Why do weight loss contests not work
By Danielle Wirick, MS, CSCS, FMSC
I know you’ve seen the latest gym craze with all those contests that swear you’ll have the body you want in just a few weeks… Skinny Jeans, Fat to Fab, Biggest Winner, Biggest Loser, or 21 days to anything you want. And while we’re trolling Pinterest for a double chocolate peanut butter brownie recipe, we’re also being bombarded by skinny photo-shopped women giving us their latest 30-day challenge. People will do crazy things for a short period of time thinking that it’s going to work “this time” because everyone thinks “this time” the contest will give them the motivation they need, when in reality it rarely works.
Now here’s the good news. You don’t need those contests to give you motivation because you already have all the motivation you need. As humans, we are always motivated; it’s just that we have to determine what we are motivated to do and if needed, reframe it so we are motivated towards good health rather than away from it.
A contest seems like a logical way to motivate you to get to the gym. Some competition and a nice prize if you win sounds like a great idea. But the science behind motivation has already demonstrated that these contests have a fatal flaw. They distract you from the real purpose you have for improving your health and erode some of our basic psychological needs.
Why does this happen? First, most contests set people against each other so there is one winner and a bunch of sore losers. The status, money, and even power that come from either winning or losing then lessens your ability to relate to others. Also, the pressure of a contest comes from being “the” best, not “your” best, therefore undermining your sense of competence in the activity.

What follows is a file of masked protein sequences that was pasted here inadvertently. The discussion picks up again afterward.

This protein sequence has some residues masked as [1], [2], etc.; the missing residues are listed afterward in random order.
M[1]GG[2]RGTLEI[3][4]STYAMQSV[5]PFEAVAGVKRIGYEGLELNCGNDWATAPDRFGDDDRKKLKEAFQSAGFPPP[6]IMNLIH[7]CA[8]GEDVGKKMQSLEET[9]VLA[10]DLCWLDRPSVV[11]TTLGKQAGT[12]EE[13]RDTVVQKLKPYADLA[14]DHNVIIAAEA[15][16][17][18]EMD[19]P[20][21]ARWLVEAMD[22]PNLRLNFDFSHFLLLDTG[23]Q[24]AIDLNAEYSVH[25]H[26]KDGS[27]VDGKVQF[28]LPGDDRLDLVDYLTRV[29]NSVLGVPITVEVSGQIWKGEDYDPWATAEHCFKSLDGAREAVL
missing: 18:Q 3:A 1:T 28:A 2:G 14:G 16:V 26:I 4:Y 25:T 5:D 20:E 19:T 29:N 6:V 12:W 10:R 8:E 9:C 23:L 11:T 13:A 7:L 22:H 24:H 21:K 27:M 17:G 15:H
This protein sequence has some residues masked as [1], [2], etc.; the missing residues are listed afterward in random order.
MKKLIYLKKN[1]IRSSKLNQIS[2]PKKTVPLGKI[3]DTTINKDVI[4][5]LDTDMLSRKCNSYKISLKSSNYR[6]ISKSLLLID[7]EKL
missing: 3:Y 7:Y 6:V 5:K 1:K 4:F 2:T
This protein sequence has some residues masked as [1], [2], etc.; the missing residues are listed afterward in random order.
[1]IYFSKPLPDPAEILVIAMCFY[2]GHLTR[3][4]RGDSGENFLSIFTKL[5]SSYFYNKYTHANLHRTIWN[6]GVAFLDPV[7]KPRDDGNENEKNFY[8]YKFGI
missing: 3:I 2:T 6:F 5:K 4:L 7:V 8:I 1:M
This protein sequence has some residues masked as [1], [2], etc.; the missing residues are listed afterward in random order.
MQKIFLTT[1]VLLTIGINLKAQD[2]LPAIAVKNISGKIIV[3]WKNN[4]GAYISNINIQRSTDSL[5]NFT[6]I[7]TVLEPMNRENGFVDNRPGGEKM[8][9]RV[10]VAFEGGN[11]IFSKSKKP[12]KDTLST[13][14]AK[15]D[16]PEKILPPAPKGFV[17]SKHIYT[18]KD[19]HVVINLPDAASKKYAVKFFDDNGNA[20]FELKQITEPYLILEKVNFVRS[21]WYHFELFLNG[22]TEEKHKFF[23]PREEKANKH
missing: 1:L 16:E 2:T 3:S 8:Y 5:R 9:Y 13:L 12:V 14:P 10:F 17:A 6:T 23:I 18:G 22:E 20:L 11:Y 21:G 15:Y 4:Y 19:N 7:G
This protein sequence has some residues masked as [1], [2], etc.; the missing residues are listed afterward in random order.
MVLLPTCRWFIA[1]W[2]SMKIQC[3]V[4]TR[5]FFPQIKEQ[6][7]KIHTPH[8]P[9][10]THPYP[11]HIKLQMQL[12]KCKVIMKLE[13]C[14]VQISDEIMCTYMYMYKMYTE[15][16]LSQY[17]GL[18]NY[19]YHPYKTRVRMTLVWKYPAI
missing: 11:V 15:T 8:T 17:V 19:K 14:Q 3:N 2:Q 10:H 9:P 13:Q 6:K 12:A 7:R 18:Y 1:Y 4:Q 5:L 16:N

Lastly, and most importantly, the prize from the contest shifts people’s attention to something they can’t control — the external reward. This causes an overjustification effect, which is “When an expected external incentive such as money or prizes decreases a person’s intrinsic motivation to perform a task. The overall effect of offering a reward for a previously unrewarded activity is a shift to extrinsic motivation and the undermining of pre-existing intrinsic motivation.
Once rewards are no longer offered, interest in the activity is lost; prior intrinsic motivation does not return, and extrinsic rewards must be continuously offered as motivation to sustain the activity.” (Carlson, R.Neil & Heth, C.Donald (2007). Psychology – The Science of Behavior. Pearson Education: New Jersey)
So if the contest doesn’t really work, what will?? Bandura (1986) said, “What people think, believe and feel affects how they behave.” So you must believe that you can either change and grow or learn how to change and grow. You also must understand that your actions influence your outcomes and that your efforts will lead directly to your success. You not only have to begin, you also have to continue to be able to see real results. Although a contest might get you to the gym, it’s not going to keep you going to the gym.
A better way to get you to the gym and keep you there can be found in some very powerful questions when you answer them truthfully. Take a minute to read and answer these questions to find your own motivation.
If you were committed to a consistent exercise program during the next 3 months, 6 months, spring season or entire year, what do you think would happen? I’m not talking about the 5-day-a-week exercise habit topped off with a crash diet.